Our recruitment methods are far from traditional, Iva explains. Our referral initiative “Bring a friend” has already stretched across the social media and engages people who fit the culture of A Data Pro. Moreover, we have intern and postgraduate partnership programmes on creating media-monitoring content with Sofia University St Kliment Ohridski, St Cyril and St Methodius University of Tarnovo and The Paisii Hilendarski University of  Plovdiv. Lecturers from our company can observe potential hires first hand and give insights about their skills and abilities. On the other hand potential candidates get first-hand experience of industry specific jobs – creating media content, due-diligence research and database management.

Q: Do you need any special talent or abilities to generate innovative ideas?

One of the myths about innovation is that it is a random, spontaneous, magical discovery by people with special gifts, Rayna adds. The ability to innovate is a skill that can be learned, applied and managed. A very effective approach is the Systematic Inventive Thinking, which was introduced to a large group of analysts from the company in a workshop organised by consultancy Innovation Starter.

The method has five unique Thinking Tools – multiplication, subtraction, division, task unification and attribute dependency. They sound quite abstract but are actually patterns which have been used by innovators for a long time, Rayna explains. For example, subtraction is removing the core element from an existing product, service or business. That’s how the instant soups were created (soup without water) or Airbnb (a hospitality service without properties) and Uber (a cab-hailing business without cars).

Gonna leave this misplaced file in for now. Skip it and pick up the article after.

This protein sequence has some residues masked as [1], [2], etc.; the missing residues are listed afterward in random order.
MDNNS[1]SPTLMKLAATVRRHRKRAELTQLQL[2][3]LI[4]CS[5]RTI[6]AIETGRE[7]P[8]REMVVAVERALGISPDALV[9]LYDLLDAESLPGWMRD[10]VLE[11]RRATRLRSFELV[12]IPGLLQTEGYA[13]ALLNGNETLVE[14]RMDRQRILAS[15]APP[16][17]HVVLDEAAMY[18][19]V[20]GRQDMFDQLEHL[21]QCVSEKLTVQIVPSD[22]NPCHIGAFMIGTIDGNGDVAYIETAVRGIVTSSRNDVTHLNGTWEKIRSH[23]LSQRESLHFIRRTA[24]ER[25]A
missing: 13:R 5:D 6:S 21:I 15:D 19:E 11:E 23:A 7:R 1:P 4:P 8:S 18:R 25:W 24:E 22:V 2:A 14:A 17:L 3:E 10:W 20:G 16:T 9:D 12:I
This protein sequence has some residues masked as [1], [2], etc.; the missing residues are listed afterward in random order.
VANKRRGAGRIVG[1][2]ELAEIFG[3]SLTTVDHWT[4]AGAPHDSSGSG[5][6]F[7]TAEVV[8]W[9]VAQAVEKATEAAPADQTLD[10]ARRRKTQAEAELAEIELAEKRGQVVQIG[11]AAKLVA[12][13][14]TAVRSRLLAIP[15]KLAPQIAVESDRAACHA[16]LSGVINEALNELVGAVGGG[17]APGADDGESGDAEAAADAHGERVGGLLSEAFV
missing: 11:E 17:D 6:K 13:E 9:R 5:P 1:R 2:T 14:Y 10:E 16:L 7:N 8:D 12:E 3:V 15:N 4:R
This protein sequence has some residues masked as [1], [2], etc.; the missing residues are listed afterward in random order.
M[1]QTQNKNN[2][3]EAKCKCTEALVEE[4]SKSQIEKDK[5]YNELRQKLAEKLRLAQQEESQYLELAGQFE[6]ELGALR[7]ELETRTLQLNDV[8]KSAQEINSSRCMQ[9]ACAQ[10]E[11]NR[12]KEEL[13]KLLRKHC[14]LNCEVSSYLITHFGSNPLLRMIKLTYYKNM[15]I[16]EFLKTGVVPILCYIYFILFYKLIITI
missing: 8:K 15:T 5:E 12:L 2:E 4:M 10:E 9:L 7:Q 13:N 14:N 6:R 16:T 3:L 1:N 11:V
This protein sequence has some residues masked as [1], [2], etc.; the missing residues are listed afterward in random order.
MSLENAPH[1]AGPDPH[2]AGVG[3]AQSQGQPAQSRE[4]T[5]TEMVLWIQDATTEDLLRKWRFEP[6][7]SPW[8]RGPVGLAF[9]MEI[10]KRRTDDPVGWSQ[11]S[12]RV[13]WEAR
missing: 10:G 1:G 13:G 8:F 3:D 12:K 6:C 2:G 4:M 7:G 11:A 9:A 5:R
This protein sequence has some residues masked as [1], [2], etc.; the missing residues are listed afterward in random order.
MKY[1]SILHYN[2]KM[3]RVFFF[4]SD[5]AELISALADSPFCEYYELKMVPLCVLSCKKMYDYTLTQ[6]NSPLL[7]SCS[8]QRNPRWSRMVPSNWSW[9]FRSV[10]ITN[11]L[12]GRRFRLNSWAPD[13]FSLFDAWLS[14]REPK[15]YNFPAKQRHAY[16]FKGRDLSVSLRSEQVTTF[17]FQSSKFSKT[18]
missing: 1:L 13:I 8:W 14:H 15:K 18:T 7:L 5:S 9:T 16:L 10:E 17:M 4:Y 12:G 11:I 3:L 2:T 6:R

During the workshop our analysts came up with a number of innovative ideas about optimising our processes eg the collecting and processing of feedback from clients, streamlining quality checks and the training for new projects. Boris’s idea  “I have free time, can I help?” is already out of beta stage.

Q: What do you think about experimenting with new ideas? How do you encourage “failing forward”?

Not all new ideas are great ideas but even a bad idea can lead to something innovative, so the more ideas we share, the better, Ilka noted. Sometimes a simple suggestion can grow into something big when discussed with the team.

We are often faced with the decision whether to go for an idea or leave it, Boris added. Some of the innovations at A Data Pro are based on failures because in order to see if something will work you have to put it into practice, find the fault and invent a way to correct it. Like Google we have something like a graveyard of ideas that haven’t seen the light of day… but this is part of the game. How can you filter good ideas without testing seemingly feasible ones? “Reward success, celebrate failure, punish inaction,” Dr Constantine “Dino” Kiritsis from PwC’s academy put it like that in his presentation at Innovation Explorer 2016.

Can everybody at A Data Pro become an innovator?

Ilka, Boris and Rayna seem to have  the basic recipe – encourage co-workers to share problems, break habits, open to grassroot ideas for optimising processes, learn from failures and develop a culture where people are empowered and engaged.